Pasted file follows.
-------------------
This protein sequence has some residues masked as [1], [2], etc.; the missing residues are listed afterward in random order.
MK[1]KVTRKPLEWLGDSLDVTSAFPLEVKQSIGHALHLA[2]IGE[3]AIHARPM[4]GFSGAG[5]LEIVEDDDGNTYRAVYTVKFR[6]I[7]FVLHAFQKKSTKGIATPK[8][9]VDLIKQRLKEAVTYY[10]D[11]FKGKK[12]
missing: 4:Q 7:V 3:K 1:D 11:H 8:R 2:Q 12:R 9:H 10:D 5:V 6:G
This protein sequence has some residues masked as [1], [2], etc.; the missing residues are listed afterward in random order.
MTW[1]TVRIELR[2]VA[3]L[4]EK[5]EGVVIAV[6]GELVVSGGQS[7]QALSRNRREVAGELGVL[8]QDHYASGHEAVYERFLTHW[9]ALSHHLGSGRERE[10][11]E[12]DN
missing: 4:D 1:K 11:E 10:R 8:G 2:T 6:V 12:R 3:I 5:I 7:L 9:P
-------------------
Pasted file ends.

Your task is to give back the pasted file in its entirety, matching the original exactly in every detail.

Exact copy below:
This protein sequence has some residues masked as [1], [2], etc.; the missing residues are listed afterward in random order.
MK[1]KVTRKPLEWLGDSLDVTSAFPLEVKQSIGHALHLA[2]IGE[3]AIHARPM[4]GFSGAG[5]LEIVEDDDGNTYRAVYTVKFR[6]I[7]FVLHAFQKKSTKGIATPK[8][9]VDLIKQRLKEAVTYY[10]D[11]FKGKK[12]
missing: 4:Q 7:V 3:K 1:D 11:H 8:R 2:Q 12:R 9:H 10:D 5:V 6:G
This protein sequence has some residues masked as [1], [2], etc.; the missing residues are listed afterward in random order.
MTW[1]TVRIELR[2]VA[3]L[4]EK[5]EGVVIAV[6]GELVVSGGQS[7]QALSRNRREVAGELGVL[8]QDHYASGHEAVYERFLTHW[9]ALSHHLGSGRERE[10][11]E[12]DN
missing: 4:D 1:K 11:E 10:R 8:G 2:T 6:V 12:R 3:I 5:I 7:L 9:P